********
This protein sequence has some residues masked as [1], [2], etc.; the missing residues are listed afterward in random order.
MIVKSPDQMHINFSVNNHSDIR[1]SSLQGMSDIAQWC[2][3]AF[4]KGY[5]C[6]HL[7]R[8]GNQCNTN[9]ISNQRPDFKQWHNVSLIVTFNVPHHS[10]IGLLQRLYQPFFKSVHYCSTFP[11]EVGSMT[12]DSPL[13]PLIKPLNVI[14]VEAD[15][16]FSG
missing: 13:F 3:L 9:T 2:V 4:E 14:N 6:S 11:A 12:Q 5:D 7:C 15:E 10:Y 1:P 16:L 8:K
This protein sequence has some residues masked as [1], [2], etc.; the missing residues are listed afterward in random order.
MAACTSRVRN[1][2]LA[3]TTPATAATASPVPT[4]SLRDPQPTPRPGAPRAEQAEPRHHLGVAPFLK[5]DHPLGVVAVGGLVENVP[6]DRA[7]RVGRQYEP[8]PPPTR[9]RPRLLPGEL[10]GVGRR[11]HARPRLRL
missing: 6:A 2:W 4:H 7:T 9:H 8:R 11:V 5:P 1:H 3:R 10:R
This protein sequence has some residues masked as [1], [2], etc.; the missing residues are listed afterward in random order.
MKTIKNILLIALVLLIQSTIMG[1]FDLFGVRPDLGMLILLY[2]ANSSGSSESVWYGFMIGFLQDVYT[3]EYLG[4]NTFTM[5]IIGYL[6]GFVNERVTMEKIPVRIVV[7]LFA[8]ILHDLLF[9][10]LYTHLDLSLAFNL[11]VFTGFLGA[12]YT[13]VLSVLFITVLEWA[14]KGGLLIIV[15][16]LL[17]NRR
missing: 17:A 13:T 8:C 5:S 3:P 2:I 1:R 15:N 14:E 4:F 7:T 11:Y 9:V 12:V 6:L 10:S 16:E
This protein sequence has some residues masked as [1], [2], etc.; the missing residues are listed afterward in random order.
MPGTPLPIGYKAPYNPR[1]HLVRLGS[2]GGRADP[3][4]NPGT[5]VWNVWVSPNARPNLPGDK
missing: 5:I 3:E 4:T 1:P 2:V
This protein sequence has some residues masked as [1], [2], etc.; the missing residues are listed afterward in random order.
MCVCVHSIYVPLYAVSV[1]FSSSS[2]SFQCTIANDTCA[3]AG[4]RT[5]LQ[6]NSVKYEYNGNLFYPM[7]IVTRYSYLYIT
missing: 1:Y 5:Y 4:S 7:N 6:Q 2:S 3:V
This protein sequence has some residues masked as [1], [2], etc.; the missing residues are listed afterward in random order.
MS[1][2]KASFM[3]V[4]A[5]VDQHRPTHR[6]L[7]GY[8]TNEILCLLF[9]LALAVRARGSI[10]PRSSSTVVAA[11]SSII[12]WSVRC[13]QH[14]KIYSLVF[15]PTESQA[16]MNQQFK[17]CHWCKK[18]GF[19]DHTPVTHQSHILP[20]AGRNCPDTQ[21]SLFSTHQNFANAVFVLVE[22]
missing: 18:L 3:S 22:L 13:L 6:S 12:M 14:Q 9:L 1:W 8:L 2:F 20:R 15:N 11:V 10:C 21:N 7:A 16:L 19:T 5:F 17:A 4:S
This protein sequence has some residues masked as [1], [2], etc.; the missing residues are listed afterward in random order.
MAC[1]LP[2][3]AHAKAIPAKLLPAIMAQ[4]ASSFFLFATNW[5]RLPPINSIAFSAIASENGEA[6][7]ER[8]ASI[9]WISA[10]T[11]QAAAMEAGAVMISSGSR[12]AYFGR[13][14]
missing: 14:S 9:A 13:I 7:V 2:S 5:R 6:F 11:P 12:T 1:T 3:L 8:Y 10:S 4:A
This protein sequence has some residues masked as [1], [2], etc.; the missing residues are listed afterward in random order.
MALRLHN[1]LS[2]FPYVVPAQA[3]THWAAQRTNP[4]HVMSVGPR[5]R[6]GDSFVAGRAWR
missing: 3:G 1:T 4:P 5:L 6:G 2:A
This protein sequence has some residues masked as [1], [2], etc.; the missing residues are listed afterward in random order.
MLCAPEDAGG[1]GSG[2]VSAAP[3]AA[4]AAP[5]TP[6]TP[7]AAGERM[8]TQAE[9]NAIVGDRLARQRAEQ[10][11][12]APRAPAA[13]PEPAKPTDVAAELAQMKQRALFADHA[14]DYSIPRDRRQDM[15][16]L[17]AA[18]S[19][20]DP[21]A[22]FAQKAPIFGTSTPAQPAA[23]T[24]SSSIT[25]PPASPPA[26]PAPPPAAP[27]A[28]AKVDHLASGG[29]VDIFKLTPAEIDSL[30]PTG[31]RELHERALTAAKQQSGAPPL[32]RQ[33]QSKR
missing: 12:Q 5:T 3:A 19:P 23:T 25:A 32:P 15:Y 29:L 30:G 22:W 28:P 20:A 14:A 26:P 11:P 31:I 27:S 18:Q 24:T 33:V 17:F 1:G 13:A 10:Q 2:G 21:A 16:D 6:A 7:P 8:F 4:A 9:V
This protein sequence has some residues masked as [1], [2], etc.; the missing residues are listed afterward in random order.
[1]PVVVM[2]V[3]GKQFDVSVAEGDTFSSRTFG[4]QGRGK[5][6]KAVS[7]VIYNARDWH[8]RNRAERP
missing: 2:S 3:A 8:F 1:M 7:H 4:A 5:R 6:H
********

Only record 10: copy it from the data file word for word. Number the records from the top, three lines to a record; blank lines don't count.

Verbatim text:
This protein sequence has some residues masked as [1], [2], etc.; the missing residues are listed afterward in random order.
[1]PVVVM[2]V[3]GKQFDVSVAEGDTFSSRTFG[4]QGRGK[5][6]KAVS[7]VIYNARDWH[8]RNRAERP
missing: 2:S 3:A 8:F 1:M 7:H 4:A 5:R 6:H